Before I get to the politics of all this, let me say: Oh for frack's sake. Seriously? That's supposed to tell us something about the cultural superiority of the red states? You can come up with a million different situations in which you might need some assistance requiring specialized knowledge. If I need my car fixed, I want someone who knows how to fix cars. If I'm having a heart attack, Huckabee's good ol' boys probably aren't going to be able to help.

In any case, this all makes clear that Huckabee is going to be the candidate of cultural resentment. He wants to be the spokesperson for those who feel that they're looked down upon by the elites, and for years, what politicians like Huckabee have fed those people is a narrative that says, "No, you're the ones who are better, and it's the coastal elitists who are worthy of scorn. The places where you live are brimming with virtue, the cultural products you prefer are superior to those preferred by other people, you are the real Americans. Those bastards are nothing compared to you." I particularly like Huckabee's repeated invocations of the Harvard faculty, a stereotype that among his intended audience will simultaneously evoke insecurity and contempt.

There is without question a sizeable market within the Republican Party for this kind of appeal. The problem is that it isn't large enough to get you the presidential nomination. If it was, then Sarah Palin would be the most popular politician in the party. But she isn't. In this CBS poll a few days ago, 30 percent of Republicans said they'd like to see Palin run for president, but 59 percent said they wouldn't. The numbers were almost exactly reversed for Mitt Romney, who's nobody's idea of an authentic culture warrior.

But no one can speak to those insecurities and resentments in a more folksy and appealing way than Huckabee, which is why he'll be a serious player in the presidential race. Then when it's over he can go back to Fox.

 

An earlier version of this post misquoted Huckabee as saying "NBA in a beamer," not "MBA in a beamer." It has since been corrected.

Google Glass Is Dead, But It's Also the Future

Flickr/Karlis Dambrans

Google announced today that it is ceasing production of smartphone-on-your-face Google Glass, and although they are characterizing it as just an end to the beta version, everyone else seems to be calling it a failure. There were certainly some reactions the company didn't anticipate, like the fact that most people thought they look ridiculous, the coining of the term "Glasshole," and the sometimes violent reactions people had to being recorded by someone else's glasses. Jake Swearingen says the camera was the problem: "it turns out very few people are willing to be viewed as walking, talking invasions of privacy."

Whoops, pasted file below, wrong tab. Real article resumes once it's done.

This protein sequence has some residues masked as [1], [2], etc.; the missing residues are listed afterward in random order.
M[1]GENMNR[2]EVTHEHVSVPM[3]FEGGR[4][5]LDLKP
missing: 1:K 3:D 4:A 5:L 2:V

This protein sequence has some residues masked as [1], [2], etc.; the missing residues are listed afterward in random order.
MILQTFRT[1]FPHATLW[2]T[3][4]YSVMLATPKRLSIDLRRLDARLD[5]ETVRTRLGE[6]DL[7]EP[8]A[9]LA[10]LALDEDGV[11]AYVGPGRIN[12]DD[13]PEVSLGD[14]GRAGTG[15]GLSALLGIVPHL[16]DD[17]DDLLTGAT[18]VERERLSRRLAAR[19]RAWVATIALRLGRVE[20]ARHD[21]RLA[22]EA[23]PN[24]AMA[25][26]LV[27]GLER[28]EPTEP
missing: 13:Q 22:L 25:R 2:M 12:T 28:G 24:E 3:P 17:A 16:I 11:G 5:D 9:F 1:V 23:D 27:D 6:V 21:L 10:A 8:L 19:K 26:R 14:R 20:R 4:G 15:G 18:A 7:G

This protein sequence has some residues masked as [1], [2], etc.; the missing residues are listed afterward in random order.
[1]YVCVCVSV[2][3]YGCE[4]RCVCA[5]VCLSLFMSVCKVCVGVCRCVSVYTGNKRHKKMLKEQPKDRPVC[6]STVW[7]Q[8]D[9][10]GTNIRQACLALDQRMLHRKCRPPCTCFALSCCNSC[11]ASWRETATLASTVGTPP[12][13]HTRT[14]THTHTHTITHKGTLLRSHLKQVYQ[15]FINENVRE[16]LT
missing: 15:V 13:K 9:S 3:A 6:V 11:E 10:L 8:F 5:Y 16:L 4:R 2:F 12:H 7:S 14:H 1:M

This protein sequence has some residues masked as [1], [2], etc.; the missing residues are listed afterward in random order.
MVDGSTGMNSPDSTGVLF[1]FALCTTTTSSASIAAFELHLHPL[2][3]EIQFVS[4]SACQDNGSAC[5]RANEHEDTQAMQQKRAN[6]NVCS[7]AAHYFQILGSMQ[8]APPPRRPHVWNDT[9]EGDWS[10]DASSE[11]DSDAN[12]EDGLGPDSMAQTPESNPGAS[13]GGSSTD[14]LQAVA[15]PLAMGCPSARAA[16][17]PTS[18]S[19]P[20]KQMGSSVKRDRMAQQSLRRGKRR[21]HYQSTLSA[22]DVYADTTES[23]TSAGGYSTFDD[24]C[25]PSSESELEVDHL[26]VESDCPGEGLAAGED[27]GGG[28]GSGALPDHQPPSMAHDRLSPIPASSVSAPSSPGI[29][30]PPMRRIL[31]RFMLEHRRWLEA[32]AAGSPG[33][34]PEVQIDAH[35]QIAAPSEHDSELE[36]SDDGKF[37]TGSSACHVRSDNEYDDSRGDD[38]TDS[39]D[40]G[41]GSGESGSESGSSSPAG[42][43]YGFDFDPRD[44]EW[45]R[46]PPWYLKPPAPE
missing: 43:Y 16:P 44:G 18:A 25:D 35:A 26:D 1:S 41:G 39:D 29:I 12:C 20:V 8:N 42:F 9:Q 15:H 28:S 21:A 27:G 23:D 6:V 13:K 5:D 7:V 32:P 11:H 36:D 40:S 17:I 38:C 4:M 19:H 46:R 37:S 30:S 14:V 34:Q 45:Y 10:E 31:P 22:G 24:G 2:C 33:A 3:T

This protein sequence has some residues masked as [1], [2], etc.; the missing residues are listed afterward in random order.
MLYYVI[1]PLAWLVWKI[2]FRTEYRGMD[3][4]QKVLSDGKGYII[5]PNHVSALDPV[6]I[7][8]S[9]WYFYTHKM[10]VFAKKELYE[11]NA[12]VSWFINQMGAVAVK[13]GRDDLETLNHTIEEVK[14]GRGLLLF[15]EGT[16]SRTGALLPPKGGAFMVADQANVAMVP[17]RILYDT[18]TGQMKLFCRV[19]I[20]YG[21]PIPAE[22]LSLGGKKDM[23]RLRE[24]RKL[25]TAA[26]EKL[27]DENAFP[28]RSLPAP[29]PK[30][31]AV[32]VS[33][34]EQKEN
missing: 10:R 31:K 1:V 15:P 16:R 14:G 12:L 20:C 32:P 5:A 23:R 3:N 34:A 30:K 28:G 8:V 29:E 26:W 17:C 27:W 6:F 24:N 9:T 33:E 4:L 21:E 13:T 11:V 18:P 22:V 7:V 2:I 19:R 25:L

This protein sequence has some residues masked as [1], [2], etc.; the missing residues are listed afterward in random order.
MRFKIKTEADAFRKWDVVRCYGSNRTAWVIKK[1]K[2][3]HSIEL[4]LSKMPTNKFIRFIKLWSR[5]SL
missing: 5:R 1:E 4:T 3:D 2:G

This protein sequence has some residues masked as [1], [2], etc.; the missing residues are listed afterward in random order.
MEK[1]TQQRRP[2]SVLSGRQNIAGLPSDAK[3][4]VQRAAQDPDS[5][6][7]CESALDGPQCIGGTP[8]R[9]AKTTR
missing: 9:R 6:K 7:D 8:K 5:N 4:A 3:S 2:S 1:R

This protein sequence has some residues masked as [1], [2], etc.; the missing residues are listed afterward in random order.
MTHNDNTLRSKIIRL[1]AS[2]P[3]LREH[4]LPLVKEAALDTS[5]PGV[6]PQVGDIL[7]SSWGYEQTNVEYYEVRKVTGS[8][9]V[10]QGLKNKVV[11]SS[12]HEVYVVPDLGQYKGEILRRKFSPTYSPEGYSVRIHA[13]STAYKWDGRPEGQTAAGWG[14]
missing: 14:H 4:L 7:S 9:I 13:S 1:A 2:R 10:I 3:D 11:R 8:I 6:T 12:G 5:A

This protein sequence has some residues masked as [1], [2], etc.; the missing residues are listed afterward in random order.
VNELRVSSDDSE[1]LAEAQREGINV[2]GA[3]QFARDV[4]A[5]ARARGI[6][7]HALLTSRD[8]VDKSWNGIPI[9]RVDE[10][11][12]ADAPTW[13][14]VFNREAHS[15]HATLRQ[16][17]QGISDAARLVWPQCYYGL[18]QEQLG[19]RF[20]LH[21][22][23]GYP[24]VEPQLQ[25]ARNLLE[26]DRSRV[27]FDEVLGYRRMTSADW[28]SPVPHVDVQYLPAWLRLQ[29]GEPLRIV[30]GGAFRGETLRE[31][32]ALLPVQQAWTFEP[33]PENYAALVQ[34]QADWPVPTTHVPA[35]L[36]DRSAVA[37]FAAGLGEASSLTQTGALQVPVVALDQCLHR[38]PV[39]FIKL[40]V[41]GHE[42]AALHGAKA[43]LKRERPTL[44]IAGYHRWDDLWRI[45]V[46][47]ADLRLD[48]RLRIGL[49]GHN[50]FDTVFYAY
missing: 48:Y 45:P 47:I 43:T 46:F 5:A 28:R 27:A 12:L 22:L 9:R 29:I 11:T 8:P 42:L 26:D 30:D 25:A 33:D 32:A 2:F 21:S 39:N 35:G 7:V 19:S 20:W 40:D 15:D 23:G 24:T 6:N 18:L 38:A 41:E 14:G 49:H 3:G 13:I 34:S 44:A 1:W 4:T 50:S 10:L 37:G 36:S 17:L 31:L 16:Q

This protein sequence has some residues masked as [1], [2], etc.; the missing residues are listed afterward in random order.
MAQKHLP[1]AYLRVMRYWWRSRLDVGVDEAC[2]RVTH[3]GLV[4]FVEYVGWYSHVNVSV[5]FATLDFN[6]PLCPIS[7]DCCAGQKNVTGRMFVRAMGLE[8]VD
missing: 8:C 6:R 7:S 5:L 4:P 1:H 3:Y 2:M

But I promise you, wearable augmented reality will return before long. I looked back at what I wrote when the device was first announced two years ago, and I still hold to what I said then:

...one of the consequences of this being a technology we've all expected for a while is that its first iteration inevitably looks like a clunky preliminary version of what it will eventually be. We're spoiled by how small electronics have gotten, so the fact that the glasses need to have a rectangular hunk of plastic on one arm that houses the components is a little disappointing. In 2013 we aren't able to make it all fit into the frame of a regular pair of glasses, though we will be eventually. And at some point, it will all fit into a contact lens, so no one even knows you're augmenting.

If that sounds like this incredibly disturbing episode of the terrific British series "Black Mirror," that's not because I'm some kind of genius futurist, it's because it's the almost inevitable endpoint of this technology, the convergence of electronics miniaturization and immediate access to large quantities of information. As the "Black Mirror" episode demonstrates, when you can put a camera and the entire Internet in a contact lens, there are going to be enormous and profound social consequences. And someday, we will.

But between now and then, I'm guessing this technology in its next widely-used form could be specialized versions of Glass-like devices for certain professionals with much more specialized needs, like firefighters, police, and the military (they're already working on it). Once that becomes common, it'll start to spread to other professions, and eventually it'll make its way back to consumers. And once you can put an Oculus Rift in a pair of contacts, watch out.